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I don't think it's a good idea to advice newbies to learn the hardcore way. I'm exactly like you, started with PHP, had to do everything manually, etc... except I have a different opinion.

The reason you and I and all the others like us put in so much effort in solving problems in PHP like CSRF, XSS and SQLI was because we were passionate enough to learn about that and then implement solutions for it.

Developers who don't care about security measures like that - they're the ones who store plaintext passwords, still - won't care either way, no matter if they're using Rails or PHP. Frameworks like Rails solves it for them, but if it weren't for Rails, their apps would have all these security problems, and they would only be addressed once disaster strikes.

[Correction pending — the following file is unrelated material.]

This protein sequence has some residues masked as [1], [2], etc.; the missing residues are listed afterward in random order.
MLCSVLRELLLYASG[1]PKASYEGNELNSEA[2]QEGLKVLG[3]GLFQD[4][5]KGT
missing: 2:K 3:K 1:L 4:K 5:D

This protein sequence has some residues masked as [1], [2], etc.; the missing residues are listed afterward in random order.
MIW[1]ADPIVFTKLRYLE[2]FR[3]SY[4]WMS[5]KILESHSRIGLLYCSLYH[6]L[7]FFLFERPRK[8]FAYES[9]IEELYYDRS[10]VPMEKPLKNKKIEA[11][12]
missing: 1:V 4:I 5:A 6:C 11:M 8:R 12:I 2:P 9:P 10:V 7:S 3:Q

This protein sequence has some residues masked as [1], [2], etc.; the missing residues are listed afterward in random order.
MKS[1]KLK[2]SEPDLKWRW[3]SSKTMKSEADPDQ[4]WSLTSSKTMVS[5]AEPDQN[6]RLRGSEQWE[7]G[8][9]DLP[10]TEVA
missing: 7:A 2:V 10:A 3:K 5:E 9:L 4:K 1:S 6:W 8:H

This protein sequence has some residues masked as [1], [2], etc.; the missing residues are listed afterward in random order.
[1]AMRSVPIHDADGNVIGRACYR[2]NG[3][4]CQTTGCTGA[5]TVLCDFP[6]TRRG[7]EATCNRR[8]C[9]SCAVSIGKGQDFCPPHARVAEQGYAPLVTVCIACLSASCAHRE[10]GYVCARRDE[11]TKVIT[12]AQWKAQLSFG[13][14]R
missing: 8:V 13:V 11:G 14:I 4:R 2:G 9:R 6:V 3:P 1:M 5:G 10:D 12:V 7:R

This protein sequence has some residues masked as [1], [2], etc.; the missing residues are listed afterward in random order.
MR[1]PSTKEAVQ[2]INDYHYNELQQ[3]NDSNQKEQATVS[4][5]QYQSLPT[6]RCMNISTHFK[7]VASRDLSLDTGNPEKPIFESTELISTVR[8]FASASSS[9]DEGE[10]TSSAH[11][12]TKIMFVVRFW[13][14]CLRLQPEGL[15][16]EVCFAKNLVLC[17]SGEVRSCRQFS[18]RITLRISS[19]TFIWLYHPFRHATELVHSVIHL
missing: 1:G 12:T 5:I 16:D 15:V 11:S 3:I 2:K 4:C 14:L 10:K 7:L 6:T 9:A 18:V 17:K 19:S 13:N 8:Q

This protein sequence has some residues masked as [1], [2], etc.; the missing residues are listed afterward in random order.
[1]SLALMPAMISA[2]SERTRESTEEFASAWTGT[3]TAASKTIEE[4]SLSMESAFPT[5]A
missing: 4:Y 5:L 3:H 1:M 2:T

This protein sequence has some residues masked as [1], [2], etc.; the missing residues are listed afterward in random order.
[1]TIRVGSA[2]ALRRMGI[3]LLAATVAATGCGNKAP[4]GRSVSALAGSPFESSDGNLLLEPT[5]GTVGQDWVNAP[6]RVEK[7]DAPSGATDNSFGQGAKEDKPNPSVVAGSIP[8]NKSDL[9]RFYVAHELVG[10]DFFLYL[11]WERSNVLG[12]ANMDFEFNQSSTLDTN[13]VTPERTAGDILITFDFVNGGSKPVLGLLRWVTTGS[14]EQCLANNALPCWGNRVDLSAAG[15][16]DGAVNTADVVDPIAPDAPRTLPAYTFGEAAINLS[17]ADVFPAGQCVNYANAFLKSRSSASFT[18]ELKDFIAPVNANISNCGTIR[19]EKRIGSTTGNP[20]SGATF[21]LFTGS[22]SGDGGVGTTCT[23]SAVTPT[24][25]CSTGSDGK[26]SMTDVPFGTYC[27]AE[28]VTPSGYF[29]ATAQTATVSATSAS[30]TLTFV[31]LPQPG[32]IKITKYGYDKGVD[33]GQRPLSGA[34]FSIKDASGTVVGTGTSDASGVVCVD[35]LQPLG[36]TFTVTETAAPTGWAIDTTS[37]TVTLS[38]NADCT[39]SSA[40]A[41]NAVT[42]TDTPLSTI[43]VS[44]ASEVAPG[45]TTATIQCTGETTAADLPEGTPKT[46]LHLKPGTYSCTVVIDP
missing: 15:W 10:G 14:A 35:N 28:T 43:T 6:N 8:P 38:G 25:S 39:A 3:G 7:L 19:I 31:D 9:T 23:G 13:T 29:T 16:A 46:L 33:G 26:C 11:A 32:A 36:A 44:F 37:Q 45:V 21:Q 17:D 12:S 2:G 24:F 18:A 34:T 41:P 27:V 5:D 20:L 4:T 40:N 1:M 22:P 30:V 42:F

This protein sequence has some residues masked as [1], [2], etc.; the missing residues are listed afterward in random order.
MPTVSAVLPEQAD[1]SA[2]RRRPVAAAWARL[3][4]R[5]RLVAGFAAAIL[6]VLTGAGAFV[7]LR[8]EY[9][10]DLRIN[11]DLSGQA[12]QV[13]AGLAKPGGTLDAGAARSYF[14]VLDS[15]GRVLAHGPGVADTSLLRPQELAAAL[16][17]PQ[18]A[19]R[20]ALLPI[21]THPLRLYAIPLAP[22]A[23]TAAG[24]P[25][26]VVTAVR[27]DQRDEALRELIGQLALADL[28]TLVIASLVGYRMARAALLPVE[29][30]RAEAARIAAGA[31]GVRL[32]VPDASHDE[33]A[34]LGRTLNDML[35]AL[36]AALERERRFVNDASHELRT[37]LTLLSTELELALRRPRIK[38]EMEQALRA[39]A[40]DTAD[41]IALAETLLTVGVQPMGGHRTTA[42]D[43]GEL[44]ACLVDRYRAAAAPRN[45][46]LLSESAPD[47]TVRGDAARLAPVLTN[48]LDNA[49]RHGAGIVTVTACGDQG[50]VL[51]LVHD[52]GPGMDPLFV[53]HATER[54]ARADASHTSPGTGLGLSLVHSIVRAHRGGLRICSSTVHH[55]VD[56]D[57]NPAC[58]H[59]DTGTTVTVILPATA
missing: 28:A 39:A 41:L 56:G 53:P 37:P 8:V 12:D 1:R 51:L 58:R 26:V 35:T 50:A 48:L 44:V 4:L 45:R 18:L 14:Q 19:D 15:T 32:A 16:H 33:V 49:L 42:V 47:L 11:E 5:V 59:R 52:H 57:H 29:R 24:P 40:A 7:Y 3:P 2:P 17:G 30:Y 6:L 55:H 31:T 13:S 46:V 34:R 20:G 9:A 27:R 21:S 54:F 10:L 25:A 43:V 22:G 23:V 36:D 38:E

Those that do care will be passionate about their work. They are the ones that read up on XSS and CSRF out of interest, not necessity. I'm sure they look at the generated HTML source once in a while, and then wonder why they add that token there. Using Rails, newbies are exposed to the solutions from the start, encouraging them to learn about it. As a PHP newbie, you're never exposed to the problem or the solution, until you start reading about security on your own or you get into trouble.

The point was that a good programmer is a good programmer regardless of their tools. And a bad programmer will always be a bad programmer no matter how much their tools do for them.

Spend time becoming a good programmer, and you'll be better off in the long run. If you don't want to spend that time, go find another profession...

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